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Snowmobiles Help Train Alaska's youth

By Mark Boncher
Published: March 9, 2011
alaska-snowmobile
alaskan-youth
A class strictly on snowmobiling? That’s not something we hear about every day. But there’s one in Alaska.

This afterschool extra-curricular program is not strictly a class, there is no homework, no written tests, and a few Alaskan high schoolers are learning things no book can teach. This isn’t your typical snowmobile safety class either.
Gunnar Johnson a resident advisor in the dorms at Galena Interior Learning Academy (Galena, Alaska) is in charge of the program.

“Our public high school is unique in that it is a boarding school for teaching kids from all over Alaska important vocational skills such as education in aviation, automotive, welding, carpentry, culinary and cosmetology,” Gunnar says. “The kids live in dorms and the snowmachine program is a chance for them to get out in the wilderness, unwind, relax and release.”

The students have their own snowmachine shop, but only a couple kids have their own sleds. Still, they have a common goal this year, revamping an old REV 800 with a 144-inch track.

They have stripped the project sled down to the frame and rebuilt it, replacing worn parts and simply learning how a sled is constructed. The students also are trying to see if they can make the REV even lighter, while adding a few pieces of bling and aftermarket parts. A number of companies have rallied behind the project. Ice Age Manufacturing donated some trick rails, Curve Industries donated a new set of skis to the build. Ski-Doo also sent posters and stickers to the kids and Poly Performance sent T-shirts as well. Carlisle also helped the project by donating several belts.

Why are the students so enthusiastic about the project?

The rule is that if a student helps to build the sled, then he or she gets to ride it!

Gunnar says there are 5-13 teens in the shop each session working on the sled and learning. This isn’t just a guy thing either, several girls are in the program. It’s a relaxed setting where kids just get to learn how to turn wrenches.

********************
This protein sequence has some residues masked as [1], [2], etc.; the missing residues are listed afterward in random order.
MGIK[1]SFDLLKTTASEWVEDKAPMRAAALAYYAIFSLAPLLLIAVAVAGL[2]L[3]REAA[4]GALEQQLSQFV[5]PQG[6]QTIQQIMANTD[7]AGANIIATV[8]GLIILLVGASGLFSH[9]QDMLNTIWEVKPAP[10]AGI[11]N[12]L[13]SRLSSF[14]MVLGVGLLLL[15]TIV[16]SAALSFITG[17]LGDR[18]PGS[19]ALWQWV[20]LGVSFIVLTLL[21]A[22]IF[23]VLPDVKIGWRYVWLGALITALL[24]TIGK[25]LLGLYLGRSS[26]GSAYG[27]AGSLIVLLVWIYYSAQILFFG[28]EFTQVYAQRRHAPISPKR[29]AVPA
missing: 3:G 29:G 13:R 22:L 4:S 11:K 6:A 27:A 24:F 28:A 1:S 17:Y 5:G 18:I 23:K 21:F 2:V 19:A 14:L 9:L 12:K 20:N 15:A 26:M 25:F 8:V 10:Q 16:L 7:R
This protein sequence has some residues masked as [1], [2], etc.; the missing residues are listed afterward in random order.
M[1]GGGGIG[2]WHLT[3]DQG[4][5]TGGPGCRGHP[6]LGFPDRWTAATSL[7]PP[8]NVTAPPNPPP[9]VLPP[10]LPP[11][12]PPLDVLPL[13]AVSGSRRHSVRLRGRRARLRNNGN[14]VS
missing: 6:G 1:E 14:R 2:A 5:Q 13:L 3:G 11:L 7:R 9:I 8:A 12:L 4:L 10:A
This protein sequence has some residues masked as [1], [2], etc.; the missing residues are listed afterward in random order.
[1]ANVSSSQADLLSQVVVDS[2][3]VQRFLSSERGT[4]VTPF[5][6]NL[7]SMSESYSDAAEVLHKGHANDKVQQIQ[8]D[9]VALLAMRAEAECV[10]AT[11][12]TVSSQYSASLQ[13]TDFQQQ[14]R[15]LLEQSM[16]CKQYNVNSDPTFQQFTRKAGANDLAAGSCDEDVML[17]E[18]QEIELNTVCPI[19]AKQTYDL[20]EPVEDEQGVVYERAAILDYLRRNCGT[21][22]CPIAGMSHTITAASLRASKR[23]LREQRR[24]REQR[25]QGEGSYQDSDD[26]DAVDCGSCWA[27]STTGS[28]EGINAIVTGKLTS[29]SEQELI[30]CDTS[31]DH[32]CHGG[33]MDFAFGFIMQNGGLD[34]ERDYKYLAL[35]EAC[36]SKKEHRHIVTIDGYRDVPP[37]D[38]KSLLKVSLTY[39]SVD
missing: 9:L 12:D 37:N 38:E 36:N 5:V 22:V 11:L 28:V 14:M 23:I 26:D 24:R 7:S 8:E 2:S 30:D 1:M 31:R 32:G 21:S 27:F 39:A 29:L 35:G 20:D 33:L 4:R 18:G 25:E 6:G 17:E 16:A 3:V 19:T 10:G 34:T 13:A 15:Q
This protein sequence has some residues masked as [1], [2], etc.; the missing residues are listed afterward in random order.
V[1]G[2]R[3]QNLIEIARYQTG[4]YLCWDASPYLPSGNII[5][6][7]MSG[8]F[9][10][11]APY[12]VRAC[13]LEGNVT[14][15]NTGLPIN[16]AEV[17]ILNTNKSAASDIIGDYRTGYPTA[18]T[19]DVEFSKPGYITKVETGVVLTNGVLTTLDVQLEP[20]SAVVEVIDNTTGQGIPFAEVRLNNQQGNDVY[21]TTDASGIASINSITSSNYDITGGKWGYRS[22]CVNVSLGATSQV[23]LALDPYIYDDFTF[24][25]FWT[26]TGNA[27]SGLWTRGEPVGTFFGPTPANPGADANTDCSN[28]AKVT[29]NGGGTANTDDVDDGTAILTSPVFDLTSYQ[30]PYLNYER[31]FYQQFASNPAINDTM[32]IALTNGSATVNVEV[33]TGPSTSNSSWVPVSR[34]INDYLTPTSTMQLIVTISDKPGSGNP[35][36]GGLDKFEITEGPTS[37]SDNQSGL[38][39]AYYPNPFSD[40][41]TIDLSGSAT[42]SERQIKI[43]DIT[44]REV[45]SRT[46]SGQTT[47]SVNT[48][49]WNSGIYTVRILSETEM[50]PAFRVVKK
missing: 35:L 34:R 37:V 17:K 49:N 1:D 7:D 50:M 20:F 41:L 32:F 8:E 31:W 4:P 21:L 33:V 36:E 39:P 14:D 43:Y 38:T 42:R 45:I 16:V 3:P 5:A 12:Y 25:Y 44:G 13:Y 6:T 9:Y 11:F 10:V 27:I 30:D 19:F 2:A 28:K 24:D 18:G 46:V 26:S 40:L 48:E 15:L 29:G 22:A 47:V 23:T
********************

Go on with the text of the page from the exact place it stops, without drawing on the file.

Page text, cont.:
The students are 14-19, freshmen to seniors, and come from more than 50 communities from all over Alaska. “Many have never left their villages or homes and this is a good way to build a sort of community around a pastime they all love,” says Gunnar, a lifelong Alaskan who has been on sleds since he was eight. His grandfather Harold Johnson was a distributor for Polaris in the early 1960s, his dad grew up with snowmachines and now Gunnar is looking to pass down some of his knowledge and passion to the kids.

There are virtually no roads out of Galena, a town of 500, and snowmobiling gets kids outside and provides a learning experience. Dealing with temperature extremes dipping down to -50, Gunnar teaches the students frostbite prevention, survival techniques and simple on-trail maintenance, like changing belts.

Snowmaching in the villages these kids call home is huge. Many residents don’t have cars, and use sleds to hunt, fish, and travel to neighboring villages. Many of the kids are already great mechanics when they get to GILA, but many learn how to work on sleds and then take their knowledge back to teach others in their community.

GILA is a growing publicly funded high school that accepted 210 students this year - up from about 165 a year ago. GILA is accredited by the Northwest Association of Accredited Schools and since it is a public school, tuition and room & board are free. The school uses facilities once used as a U.S. Air Force base, but now re-invented as a multi-faceted vocational school.

More info: gila.galenaalaska.org or to help with the project contact Gunnar at snowmachiner9@hotmail.com
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